PEACE IN DAILY WORK
Emphasizing the reason for which one works, Fr. Claret sees a possible link between work and interior peace. There is no incompatibility between work and interior peace, but complementarity. He recognizes the importance of silence and recollection for interior peace and knows very well that work does not necessarily hinder it. Especially, a work performed out of obedience will never damage the spiritual sensitiveness of the worker.
Obedience is the fruit of love. (cf. Jn 15,14), it is the most authentic way of expressing it. Claret asserts that “action and suffering are the great proof of love” (Aut 424). This is experienced in the family setting where parents work for the good of their children simply because they love them, their vocation as parents makes them accept the suffering that may be implied in the work – what counts is the motive! Forced work, which does not respond to a vocation but to mere necessity, may provoke interior tension and not be a source of peace.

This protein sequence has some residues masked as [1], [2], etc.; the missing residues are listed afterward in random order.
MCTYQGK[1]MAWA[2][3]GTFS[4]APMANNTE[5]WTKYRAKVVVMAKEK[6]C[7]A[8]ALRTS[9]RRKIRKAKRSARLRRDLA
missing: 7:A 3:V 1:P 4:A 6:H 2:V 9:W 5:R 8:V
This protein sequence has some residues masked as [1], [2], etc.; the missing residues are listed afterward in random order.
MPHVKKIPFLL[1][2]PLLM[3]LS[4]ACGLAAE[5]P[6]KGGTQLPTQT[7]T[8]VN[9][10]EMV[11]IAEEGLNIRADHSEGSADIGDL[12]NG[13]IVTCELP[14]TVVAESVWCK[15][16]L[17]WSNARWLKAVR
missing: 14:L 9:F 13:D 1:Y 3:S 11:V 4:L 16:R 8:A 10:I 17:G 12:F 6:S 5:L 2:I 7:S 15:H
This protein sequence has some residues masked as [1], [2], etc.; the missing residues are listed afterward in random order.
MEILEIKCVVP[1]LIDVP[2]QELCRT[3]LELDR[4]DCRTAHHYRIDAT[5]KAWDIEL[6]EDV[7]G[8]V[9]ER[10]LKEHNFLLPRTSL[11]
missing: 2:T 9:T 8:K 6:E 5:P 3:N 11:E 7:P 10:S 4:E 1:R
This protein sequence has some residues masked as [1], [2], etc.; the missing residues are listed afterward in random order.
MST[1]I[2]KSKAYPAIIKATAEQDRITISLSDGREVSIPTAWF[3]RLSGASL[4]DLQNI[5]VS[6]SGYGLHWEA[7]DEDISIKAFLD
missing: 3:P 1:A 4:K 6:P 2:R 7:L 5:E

It goes without saying that that was not Claret’s case; he liked what he was doing. He felt at home. Thus it is said of him that he was a “contemplative in action” or as Pope Pius XII rightly said on the occasion of his canonization, Claret walked “always in the presence of God even amidst his prodigious external activities”.
The work we perform based on the Christian vocation to transform the world or based on the evangelizing needs of the Church should give us interior peace; otherwise, we should question our understanding of work and rest. It is necessary to avoid corrupting work, and activism, which is a translation of the flight from oneself and from God, avoiding silence and peace through which his voice can be heard.
How do I experience my condition as a worker? Do I manifest through it my vocation as a father or a mother of a family and as a member of Jesus’ family?